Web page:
County COVID Data 0917

Data compiled by Vaira Harik of the Barnstable County Department of Human Services shows confirmed and probable cases of COVID-19 on Cape Cod.

With the local medical community expecting a second wave of COVID-19 to come this fall, efforts have turned to the seasonal virus for which people can take preventative measures—the flu.

Governor Charles D. Baker Jr. delivered his news conference from inside a CVS Pharmacy Thursday, September 17, after getting his own vaccination.

“Having the flu and COVID-19 surge in the commonwealth at exactly the same time would be an incredibly difficult situation for them to manage their way through,” he said of healthcare professionals. “They urged us to step up our game on flu vaccines.”

Health Secretary MaryLou Sudders said vaccination capacity in the state has been increased by 28 percent for this coming flu season. The state normally receives about 900,000 doses of vaccine, but this year the state will receive 1.16 million doses.

“The biggest difference between the flu and COVID-19 is that the flu vaccine is widely available,” Senator Julian A. Cyr (D-Truro) said in a news conference yesterday.

He said the Centers for Disease Control and Prevention report that during last year’s influenza season, up to 56 million Americans fell ill, which resulted in up to 740,000 hospitalizations and as many as 62,000 deaths across the country. The season typically runs from October to April.

The senator said getting vaccinated is not foolproof, but it does offer some protection.

Many experts are saying that getting the flu shot is especially important this year, as it would put a strain on healthcare capacity to have to manage two epidemics at the same time.

Dr. Kevin Mulroy, Cape Cod Healthcare’s chief quality officer, said the vaccine that has been developed for this coming season covers the four main flu strains that were seen by medical professionals last season.

Dr. Mulroy said, even when a flu vaccine is not fully effective against the current strains of influenza, it has been known to blunt the illness if someone does get sick. His hope is the flu season will be mild this year.

All insurance companies cover the cost of the flu vaccine, Sen. Cyr said. Options are also available for people who do not have insurance to receive low- or no-cost vaccinations.

The flu vaccination is mandatory for all students this year per Gov. Baker’s order, and the mandate is extended to college students as well. Homeschooled students are exempt, but students taking part in their school’s remote learning plans are not. Exemptions will also be granted for medical or religious reasons. Students have to be vaccinated by December 31, 2020.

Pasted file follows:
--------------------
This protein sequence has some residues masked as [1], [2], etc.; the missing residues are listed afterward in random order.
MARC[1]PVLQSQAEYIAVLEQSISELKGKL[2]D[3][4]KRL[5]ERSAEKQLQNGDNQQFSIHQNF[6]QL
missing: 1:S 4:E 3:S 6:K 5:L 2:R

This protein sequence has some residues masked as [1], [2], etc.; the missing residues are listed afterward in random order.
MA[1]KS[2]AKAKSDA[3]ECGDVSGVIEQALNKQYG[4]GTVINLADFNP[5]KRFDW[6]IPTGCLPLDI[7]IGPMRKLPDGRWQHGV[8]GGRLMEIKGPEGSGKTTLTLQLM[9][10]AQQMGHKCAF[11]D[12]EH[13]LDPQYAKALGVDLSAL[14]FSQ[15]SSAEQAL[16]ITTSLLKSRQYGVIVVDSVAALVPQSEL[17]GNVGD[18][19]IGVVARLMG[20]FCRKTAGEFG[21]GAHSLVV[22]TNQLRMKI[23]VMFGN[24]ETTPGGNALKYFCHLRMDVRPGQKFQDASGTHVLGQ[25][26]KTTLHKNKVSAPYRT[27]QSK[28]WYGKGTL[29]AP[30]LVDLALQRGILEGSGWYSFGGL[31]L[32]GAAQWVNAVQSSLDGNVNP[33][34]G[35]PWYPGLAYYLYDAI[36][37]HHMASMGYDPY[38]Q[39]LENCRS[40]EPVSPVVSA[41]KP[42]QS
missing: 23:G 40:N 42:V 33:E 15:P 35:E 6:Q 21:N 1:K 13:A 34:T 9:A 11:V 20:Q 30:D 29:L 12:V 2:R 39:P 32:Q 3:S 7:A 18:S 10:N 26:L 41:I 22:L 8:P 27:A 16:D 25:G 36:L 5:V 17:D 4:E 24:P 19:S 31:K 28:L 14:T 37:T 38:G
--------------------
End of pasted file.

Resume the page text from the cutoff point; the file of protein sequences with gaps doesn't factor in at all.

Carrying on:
Gov. Baker said approximately 81 percent of elementary school students are vaccinated in a typical year.

“We can do better, and should,” he said.

He said if the majority of Massachusetts residents are vaccinated, the healthcare professionals that many praised as being heroic for their COVID-19 efforts in the winter and spring will not be overburdened with flu cases on top of a potential second wave of COVID-19 cases.

In addition to getting vaccinated, Sen. Cyr said flu spread can be mitigated this year by using the same precautions that are already in place to prevent the spread of COVID-19. These precautions include wearing facial coverings, washing hands, practicing social distancing and staying home when sick.

During the conference, the senator also addressed the spike in cases that has been reported on Nantucket. The island has had a total of 82 cases since March, with 36 of those cases being confirmed since September 9.

None of those patients is hospitalized at Nantucket Cottage Hospital, and the island has had a single death due to the disease.

The senator said he believes part of what has made Nantucket look as though it has a high rate of infection right now is the year-round population as determined by the census is much lower than the seasonal population.

“That said, 32 new cases is significant, and we’re going to know more with contact tracing,” he said.

He said the current understanding of the cases on Nantucket is they are occurring among trade workers in industries such as hospitality, as well as among people who live in crowded housing conditions.

Contact tracing efforts on the island have been somewhat hindered due to some of the patients not wanting to interact with government institutions and because of language barriers. Sen. Cyr said the hesitation is not warranted in Massachusetts, but the pedagogy of the federal government has not made it easy to contact all residents.

“Nantucket is not just this isolated, rarefied vacation spot. It’s a very diverse place with a diverse workforce,” he said.

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